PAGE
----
Interview with Luis Gonzalez, Vice Chair Independent Citizens Redistricting Commission

Interview with Luis Gonzalez, Vice Chair Independent Citizens Redistricting Commission

Austin has a process for residents to redraw the boundaries of the council districts every ten years. The boundaries of the council districts greatly impact Austin’s government, including our 10 Councilmembers and Mayor, and will shape how residents are represented for the next decade.

It’s time for Austin residents to redraw the council district boundaries, so ATA is chatting with the Austin residents on the Commission that have the responsibility of drawing the district boundaries through an open and impartial process.

Up next: Luis Gonzalez, Vice Chair Independent Citizens Redistricting Commission


What inspired you to apply for a Commissioner position with the ICRC and what inspires your desire to be involved in local politics?

In 2020, I applied and was selected as a member of the ATXelerator cohort. The ATXelerator’s mission is to identify and prepare future-focused leaders for public service, specifically to serve on the city council, and educate the community about solutions that will improve Austin’s quality of life for generations to come. The program taught me the inner workings of the city: from how utilities and toll roads function to solutions to support our neighbors experiencing homelessness. I also learned of the importance and consequences of redistricting on the state and city level.

Shortly after the early end of the program (the COVID-19 impact), I noticed the application announcement for the Independent Citizens Redistricting Commission. I was tired of complaining about the injustice and inequities. I viewed this commission as one way to actually do something to right the wrongs. I applied, was identified as a “qualified” candidate, and was lucky enough to be one of the first 8 randomly selected commissioners. While my spot on the commission now prevents me from running for city office for 10 years, I hope it gives me the time to effectively craft my message and priorities. I know now though, redistricting and equitable representation on the city level will be one of those priorities.

What are your general priorities for this upcoming redistricting session?

If anything was simple about the ICRC and our work, is that we are sort of bound by a certain set of criteria and priorities laid out by the city charter. The number one priority: ensuring each district has a reasonably equal population. With the rapid population growth we’ve experienced in Austin over the decade, we see the ideal population of each district hovering just below 100,000 residents. My second priority is to ensure that as many Austin residents are heard throughout this process. That is why the ICRC is holding
public input forums in each of the districts. We will have completed five of those opportunities come Saturday, July 31, with seven more opportunities still to come. We’d appreciate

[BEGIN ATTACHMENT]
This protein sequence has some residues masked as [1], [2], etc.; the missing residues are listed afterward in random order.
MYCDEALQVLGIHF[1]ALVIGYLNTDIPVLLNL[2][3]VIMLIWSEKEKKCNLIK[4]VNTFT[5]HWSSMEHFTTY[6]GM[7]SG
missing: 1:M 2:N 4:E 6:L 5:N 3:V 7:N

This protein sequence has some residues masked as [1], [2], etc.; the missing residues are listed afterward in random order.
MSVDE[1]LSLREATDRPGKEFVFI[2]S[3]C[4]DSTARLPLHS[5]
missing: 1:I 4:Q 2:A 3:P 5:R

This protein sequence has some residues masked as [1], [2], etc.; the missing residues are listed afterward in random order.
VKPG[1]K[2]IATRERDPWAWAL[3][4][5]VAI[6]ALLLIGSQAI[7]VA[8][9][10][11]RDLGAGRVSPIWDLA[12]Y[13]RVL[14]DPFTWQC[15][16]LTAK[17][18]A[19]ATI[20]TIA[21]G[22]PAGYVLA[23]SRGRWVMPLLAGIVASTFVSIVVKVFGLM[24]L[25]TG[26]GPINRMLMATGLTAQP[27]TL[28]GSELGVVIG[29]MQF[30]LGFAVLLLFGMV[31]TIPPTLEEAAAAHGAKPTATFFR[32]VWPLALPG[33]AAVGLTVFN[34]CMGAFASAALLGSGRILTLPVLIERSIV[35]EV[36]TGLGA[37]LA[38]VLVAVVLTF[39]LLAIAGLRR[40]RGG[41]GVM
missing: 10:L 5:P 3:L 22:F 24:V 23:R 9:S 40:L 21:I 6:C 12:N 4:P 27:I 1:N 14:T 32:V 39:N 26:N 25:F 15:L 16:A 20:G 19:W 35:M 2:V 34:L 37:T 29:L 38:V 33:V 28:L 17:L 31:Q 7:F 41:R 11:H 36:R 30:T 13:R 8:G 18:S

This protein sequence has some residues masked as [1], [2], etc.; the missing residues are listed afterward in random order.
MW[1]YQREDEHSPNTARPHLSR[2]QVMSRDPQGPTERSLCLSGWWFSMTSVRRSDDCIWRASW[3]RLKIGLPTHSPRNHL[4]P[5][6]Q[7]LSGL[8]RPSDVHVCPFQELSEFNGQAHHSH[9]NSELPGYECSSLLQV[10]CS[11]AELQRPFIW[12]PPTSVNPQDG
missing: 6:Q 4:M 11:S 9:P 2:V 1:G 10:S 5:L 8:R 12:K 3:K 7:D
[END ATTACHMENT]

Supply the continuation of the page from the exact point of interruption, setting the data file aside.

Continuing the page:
your support in advertising these forums.

What do you believe are the biggest issues the people of Austin are facing right now, and how do you think redistricting can help or hurt?

The housing market. The mix of rapid population growth and rising housing costs are forcing people out of the city and changing the racial/ethnic make-up of Austin. We must be transparent and honest about this issue. I believe redistricting and the work of the ICRC can help resolve this issue though. It won’t resolve the desire of others to want to move to the city, thereby continuing our precipitous growth, but it will help ensure that those affected can continue to vote for a city council representative that will fight for them and ensure they are heard.

What do you think is the best way Austinites to get involved in local politics?

Get engaged or stay engaged. When you see an opportunity to make your voice heard, as is the opportunity we are giving Austin residents at each one of our public forums, do all you can to ensure your thoughts and needs are preserved for the public record. In addition, while it might be difficult to take up an unpaid commission position that acts as a second full-time job, especially if you have a family to care for or are going back to school, seize and make the most of the opportunity. Serving as the Vice Chair of the ICRC has been difficult work, but it has been an honor to represent the city, specifically the residents of District 10 where I currently reside.

How does or might the city partner with local businesses or tech companies to make the city function optimally? How can technology help Austin return to more normalcy?

I’m speaking as a commissioner of the ICRC. We are independent from the city, with a capital “I”. The ICRC can work with local businesses and tech companies to spread our work and ensure as many people know and attend opportunities for public input, input that will help shape the decisions of a particular board or commission. We should have tapped on both resources early on, but when you are trying to map out a forum schedule in the midst of an ongoing pandemic, onboard staff, navigate the working style and schedules of 14 strangers, some critical needs unfortunately get lost. I will say, we’ve quickly learned that social media is a commission’s best friends in regard to spreading the word.

If you’d like to reach the ICRC, contact them here with feedback and comments:

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